Center for Environmental Health Opposes the Chemical Safety Improvement Act of 2013 (Lautenberg/Vitter S.1009) Unless Substantial Changes Are Made to Protect the Health of American Families
The CSIA calls on the Environmental Protection Agency (EPA) to review chemicals and develop regulations as appropriate, considering the chemicals’ applications and toxicity. This is an important and major undertaking. Unfortunately, the law fails to establish clear deadlines and timetables for this crucial task, and experience has shown that environmental laws without such deadlines languish and ultimately fail. For example, EPA has still not completed its assessment of the toxicity of dioxin (one of the most toxic chemicals known to science). This assessment began in 1994 and almost twenty years later, it has still not been completed. As written, the CSIA contains loose standards and vague wording that will allow industry to tie regulation of dangerous chemicals up in the courts for years to come.
Absent clear deadlines and ambitious schedules, the CSIA creates a framework for precisely the same inaction we currently see under TSCA.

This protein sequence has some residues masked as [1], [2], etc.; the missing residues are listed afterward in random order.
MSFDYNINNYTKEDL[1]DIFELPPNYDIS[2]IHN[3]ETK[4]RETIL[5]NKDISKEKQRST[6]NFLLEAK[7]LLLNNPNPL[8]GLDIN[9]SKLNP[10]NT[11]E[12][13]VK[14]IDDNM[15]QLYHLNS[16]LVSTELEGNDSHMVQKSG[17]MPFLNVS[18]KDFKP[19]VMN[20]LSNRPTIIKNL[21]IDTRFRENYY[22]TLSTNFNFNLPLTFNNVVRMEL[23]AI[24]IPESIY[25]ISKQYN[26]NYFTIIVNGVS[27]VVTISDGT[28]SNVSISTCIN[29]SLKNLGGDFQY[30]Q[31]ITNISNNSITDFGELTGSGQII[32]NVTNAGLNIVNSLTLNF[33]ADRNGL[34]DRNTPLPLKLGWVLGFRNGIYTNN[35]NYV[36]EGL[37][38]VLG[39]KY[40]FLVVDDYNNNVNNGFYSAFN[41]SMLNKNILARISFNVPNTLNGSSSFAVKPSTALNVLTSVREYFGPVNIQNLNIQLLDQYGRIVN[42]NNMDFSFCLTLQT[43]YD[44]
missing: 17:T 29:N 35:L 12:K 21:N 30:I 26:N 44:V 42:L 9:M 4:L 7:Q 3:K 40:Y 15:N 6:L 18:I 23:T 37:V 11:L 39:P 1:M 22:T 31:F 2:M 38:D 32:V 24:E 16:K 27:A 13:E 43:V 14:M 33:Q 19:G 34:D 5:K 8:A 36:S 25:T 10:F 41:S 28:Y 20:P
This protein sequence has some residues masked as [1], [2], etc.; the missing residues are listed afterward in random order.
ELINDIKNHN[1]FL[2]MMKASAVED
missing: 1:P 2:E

The CSIA Must Explicitly Preserve the Legal Authority of States to Protect their Residents from Toxic Chemicals
If passed, industries will argue that the CSIA preempts state regulation of toxic chemicals in at least four significant ways:
- Under the CSIA, once EPA has made a “safety determination” regarding a toxic chemical, all state laws restricting the use or distribution of that chemical in commerce could be preempted. If, for example, EPA in its review of the strong neurotoxin lead decides to ban lead in ammunition, but defers action on other uses of lead, industry will argue that California’s Proposition 65 can no longer allow the state to regulate lead in toys, candy, jewelry, or any product. Further, all existing Proposition 65 consent judgments mandating that consumer products comply with Proposition 65’s lead limits could be rendered unenforceable. The CSIA could similarly preempt other laws that states have adopted to protect their residents from toxic chemicals. Once EPA acts on BPA, state laws that protect children from bisphenol A (BPA), a hormone disrupting chemical still often found in baby products such as pacifiers and formula containers would be vulnerable. Under the CSIA, if EPA issues a safety determination requiring that BPA be phased out over time, industry will argue that this action preempts all state laws banning BPA in baby products, including New York’s groundbreaking BPA ban. The same fate would likely befall laws prohibiting the use of BPA in cash register receipts, such as Suffolk County’s innovative ban on these receipts. These are just a few of countless examples of how the CSIA could hobble state and local efforts to protect families from toxic chemicals.